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  • The original Rudolph did not have a red nose. In that day and age, red noses were seen as an indicator of chronic alcoholism and Montgomery Ward didn’t want him to look like a drunkard. To complete the original picture, he was almost named Reginald or Rollo.
  • The Christmas wreath was originally hung as a symbol of Jesus. The holly represents his crown of thorns and the red berries the blood he shed.
  • The three traditional colors of most Christmas decorations are red, green and gold. Red symbolizes the blood of Christ, green symbolized life and rebirth, and gold represents light, royalty and wealth.
  • Tinsel was invented in 1610 in Germany and was once made of real silver.
  • The oldest artificial Christmas trees date back to the late 1800s and were made of green raffia (think grass hula skirts) or dyed goose feathers. Next the Addis Brush Company used their machinery that wove toilet brushes to create pine-like branches for artificial Christmas trees that were less flammable and could hold heavier decorations.
  • ‘Jingle Bells’ – the popular Christmas song was composed by James Pierpont in Massachusetts, America. It was, however, written for thanksgiving and not Christmas.
  • Coca-Cola was the first company that used Santa Claus during the winter season for promotion.
  • Hallmark introduced their first Christmas cards in 1915.
  • The first recorded date of Christmas being celebrated on December 25th was in 336, during the time of the Roman Emperor Constantine. A few years later, Pope Julius I officially declared that the birth of Jesus would be celebrated on that day.
  • Santa Claus's sleigh is led by eight reindeer: Dasher, Dancer, Prancer, Vixen, Comet, Cupid, Dunder (variously spelled Donder and Donner), and Blixem (variously spelled Blixen and Blitzen), with Rudolph being a 20th-century inclusion.
  • Outdoor Christmas lights on homes evolved from decorating the traditional Christmas tree and house with candles during the Christmas season. Lighting the tree with small candles dates back to the 17th century and originated in Germany before spreading to Eastern Europe.
  • That big, jolly man in the red suit with a white beard didn’t always look that way. Prior to 1931, Santa was depicted as everything from a tall gaunt man to a spooky-looking elf. He has donned a bishop's robe and a Norse huntsman's animal skin. When Civil War cartoonist Thomas Nast drew Santa Claus for Harper's Weekly in 1862, Santa was a small elflike figure who supported the Union. Nast continued to draw Santa for 30 years, changing the color of his coat from tan to the red he’s known for today.
  • Christmas 2018 countdown has already begun. Will you be ready???
  • Why do we love Christmas? It's all about the traditions. In this chaotic world we can miss the "good old days." Christmas reminds us of that time.

New To The Site My 2011 Display, (critics Welcome)

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I know for a lot of you this would represent a days work but for me it takes about a week since I do it all by myself and I have no plan, I just wing it.

This is my blank canvas:


I also use the empty lot next door as an outdoor movie theater:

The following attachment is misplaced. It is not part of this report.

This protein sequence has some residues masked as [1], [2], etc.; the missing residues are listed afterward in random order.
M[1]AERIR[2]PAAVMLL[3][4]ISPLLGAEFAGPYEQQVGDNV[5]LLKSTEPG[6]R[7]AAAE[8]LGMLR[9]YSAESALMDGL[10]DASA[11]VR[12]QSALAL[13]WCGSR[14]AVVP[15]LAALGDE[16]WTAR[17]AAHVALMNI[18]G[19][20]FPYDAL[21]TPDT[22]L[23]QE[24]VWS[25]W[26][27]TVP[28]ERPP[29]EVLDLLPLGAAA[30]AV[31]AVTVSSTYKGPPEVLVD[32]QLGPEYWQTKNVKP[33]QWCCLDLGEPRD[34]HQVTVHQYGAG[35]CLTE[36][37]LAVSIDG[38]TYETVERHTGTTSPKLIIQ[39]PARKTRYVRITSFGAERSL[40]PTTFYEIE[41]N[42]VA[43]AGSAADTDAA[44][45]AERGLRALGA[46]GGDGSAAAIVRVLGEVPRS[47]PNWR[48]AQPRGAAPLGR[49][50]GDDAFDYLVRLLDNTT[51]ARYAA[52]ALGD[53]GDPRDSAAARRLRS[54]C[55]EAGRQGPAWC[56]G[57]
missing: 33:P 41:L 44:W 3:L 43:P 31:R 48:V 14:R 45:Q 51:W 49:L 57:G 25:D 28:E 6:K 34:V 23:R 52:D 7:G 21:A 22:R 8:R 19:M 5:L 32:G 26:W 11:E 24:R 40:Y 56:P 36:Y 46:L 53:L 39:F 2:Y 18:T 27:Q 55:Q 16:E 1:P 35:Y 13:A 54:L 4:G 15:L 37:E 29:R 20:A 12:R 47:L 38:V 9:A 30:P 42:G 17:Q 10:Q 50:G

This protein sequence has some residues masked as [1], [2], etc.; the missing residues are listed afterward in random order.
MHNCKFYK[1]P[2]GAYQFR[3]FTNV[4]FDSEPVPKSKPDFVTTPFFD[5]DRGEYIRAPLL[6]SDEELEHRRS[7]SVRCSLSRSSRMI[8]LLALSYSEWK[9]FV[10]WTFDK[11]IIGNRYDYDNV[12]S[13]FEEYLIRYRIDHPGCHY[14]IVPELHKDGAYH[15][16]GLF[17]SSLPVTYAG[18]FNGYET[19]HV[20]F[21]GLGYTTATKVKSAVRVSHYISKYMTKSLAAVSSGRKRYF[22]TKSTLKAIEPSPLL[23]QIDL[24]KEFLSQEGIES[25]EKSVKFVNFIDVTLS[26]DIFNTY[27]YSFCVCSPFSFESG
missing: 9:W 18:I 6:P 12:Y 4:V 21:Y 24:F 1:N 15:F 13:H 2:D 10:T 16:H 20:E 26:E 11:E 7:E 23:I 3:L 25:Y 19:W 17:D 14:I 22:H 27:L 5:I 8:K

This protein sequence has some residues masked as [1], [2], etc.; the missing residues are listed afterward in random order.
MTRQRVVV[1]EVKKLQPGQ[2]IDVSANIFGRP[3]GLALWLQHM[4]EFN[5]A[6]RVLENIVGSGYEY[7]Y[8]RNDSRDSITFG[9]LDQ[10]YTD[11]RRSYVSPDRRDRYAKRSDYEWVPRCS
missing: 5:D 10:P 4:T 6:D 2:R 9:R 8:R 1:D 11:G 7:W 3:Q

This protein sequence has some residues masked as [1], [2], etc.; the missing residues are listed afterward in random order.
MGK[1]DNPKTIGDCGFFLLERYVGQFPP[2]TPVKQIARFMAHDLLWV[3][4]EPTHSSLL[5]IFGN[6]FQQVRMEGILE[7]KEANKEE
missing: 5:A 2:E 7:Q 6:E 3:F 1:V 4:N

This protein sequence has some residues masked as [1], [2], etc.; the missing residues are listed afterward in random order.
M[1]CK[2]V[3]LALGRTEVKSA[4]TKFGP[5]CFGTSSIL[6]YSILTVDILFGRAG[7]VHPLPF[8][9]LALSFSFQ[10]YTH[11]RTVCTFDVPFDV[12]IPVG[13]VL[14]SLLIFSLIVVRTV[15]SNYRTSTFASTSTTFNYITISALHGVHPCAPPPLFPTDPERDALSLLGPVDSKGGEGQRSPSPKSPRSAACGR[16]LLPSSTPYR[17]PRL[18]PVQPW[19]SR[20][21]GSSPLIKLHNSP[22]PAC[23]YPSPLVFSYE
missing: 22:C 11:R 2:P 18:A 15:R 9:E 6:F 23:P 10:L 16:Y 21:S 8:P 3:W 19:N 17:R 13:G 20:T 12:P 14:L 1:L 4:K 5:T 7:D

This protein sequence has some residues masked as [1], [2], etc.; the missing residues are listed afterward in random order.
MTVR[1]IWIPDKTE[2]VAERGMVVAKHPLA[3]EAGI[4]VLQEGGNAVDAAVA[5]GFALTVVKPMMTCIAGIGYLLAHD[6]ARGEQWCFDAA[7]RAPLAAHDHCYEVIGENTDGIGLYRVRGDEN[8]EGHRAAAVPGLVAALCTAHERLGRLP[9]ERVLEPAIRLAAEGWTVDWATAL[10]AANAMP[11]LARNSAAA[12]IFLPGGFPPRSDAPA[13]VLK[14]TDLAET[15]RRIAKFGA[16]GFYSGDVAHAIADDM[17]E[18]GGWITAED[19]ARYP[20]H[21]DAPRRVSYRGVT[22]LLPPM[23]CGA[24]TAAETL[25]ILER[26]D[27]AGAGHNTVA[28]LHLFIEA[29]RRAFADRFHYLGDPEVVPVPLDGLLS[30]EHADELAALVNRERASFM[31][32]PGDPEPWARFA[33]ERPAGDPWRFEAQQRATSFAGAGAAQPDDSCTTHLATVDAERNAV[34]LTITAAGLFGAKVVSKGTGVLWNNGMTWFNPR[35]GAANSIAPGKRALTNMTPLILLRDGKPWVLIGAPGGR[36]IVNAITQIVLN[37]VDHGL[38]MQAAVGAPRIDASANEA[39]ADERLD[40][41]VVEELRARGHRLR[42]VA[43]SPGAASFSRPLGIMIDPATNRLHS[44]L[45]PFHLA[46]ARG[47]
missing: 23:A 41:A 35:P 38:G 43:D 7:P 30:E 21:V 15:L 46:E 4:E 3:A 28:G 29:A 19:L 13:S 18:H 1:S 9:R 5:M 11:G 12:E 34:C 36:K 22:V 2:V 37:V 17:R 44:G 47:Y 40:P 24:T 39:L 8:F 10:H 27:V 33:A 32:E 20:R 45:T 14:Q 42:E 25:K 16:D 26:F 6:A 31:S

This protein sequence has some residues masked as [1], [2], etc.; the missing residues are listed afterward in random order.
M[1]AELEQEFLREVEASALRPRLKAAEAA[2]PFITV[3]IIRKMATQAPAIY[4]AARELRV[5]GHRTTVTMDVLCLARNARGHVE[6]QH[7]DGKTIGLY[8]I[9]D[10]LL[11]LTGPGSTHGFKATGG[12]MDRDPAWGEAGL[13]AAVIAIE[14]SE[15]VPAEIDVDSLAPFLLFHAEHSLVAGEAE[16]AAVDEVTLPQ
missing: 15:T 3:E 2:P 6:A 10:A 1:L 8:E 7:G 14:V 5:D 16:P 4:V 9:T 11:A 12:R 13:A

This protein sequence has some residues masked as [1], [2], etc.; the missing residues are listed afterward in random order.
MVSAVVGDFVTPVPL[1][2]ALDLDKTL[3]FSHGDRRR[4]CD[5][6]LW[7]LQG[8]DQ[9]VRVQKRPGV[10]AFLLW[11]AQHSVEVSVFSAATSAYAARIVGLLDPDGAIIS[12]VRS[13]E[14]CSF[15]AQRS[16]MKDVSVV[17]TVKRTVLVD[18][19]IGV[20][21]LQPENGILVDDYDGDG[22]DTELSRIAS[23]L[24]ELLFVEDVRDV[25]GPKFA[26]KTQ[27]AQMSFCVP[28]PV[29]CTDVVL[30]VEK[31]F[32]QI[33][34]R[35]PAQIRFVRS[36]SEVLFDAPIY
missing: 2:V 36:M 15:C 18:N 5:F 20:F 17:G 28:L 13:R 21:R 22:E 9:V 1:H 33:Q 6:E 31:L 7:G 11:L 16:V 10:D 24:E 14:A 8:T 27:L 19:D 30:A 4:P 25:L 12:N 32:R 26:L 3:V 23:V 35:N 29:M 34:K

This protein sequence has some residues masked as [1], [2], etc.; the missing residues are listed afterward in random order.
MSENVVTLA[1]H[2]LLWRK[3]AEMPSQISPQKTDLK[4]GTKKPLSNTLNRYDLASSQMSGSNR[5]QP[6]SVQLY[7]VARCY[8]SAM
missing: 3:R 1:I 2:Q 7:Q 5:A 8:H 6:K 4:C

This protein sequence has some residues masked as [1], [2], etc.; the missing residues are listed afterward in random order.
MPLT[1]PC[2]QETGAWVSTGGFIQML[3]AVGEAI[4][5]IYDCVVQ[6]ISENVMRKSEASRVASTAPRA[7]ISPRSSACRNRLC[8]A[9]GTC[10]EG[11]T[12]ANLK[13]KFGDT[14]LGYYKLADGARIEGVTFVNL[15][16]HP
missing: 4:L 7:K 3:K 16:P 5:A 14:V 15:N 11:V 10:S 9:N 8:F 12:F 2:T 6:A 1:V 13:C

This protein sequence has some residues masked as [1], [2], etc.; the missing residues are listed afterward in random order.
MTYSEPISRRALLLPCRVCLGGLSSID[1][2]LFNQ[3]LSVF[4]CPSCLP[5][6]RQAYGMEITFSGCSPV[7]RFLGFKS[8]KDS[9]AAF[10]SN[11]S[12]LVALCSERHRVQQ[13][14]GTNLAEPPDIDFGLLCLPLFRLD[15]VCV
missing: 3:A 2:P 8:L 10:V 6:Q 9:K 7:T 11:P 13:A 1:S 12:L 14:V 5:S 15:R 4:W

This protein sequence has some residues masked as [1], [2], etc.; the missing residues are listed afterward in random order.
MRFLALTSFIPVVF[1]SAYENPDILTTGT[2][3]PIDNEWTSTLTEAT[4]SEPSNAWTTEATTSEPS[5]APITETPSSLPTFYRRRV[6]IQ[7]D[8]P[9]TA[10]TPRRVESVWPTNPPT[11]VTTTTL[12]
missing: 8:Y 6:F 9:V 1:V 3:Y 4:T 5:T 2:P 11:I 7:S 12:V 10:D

This shows most of the stuff already set up:


Next year I plan to go much bigger and get myself organized, but so far I think I have a good start. If anyone has any comments or ideas for improvement feel free to let me know.

I would like to build some kind of arch over the road for next year. Thinking of doing a scaffold type structure with a bridge over the road like the signs on the interstate are hung on. Anyone think it can be done in PVC?

Edited by joefish72

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Lo0o0ks great. :D

I would hesitate putting anything over the road for fear of someone getting hurt. Seems like a potentially huge liability.

Thanks for sharing.

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It can be done with PVC, has to be a minimum of 13 feet off the roadway, and really opens yourself to a lot of liability.

If someone hits the side support because they're not paying attention to their driving due to looking at your display, and the thing falls and even just scares someone, you would probably be liable for some substantial damages in court. If someone does get injured, be prepared to lose your house and your income for the rest of your life.

That said, I remember seeing on one of the forums where someone had set up wire frame snowmen, one on each side of the street, having a snowball fight (animated). He had strung a cable across the street (not as substantial as a PVC framework bridge) and I think he tied off to trees on the side of the road. He used a curtain-draw type of arrangement to hang strings of lights balled up into "snowballs" at varying heights hanging from that cable, the height for each based on where the snowball would be in a thrown arc.

Even that would run a liability risk, since it's across a public street and not on private property.

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Looks good, I have the same sled and reindeer flying over my driveway, if you want the rudoph on front I just wired in a regular light bulb socket and screwed it to the nose and put in the brightest red bulb I could find, I would stay away from runnin somethin over road if it was me, I would put it at front of driveway

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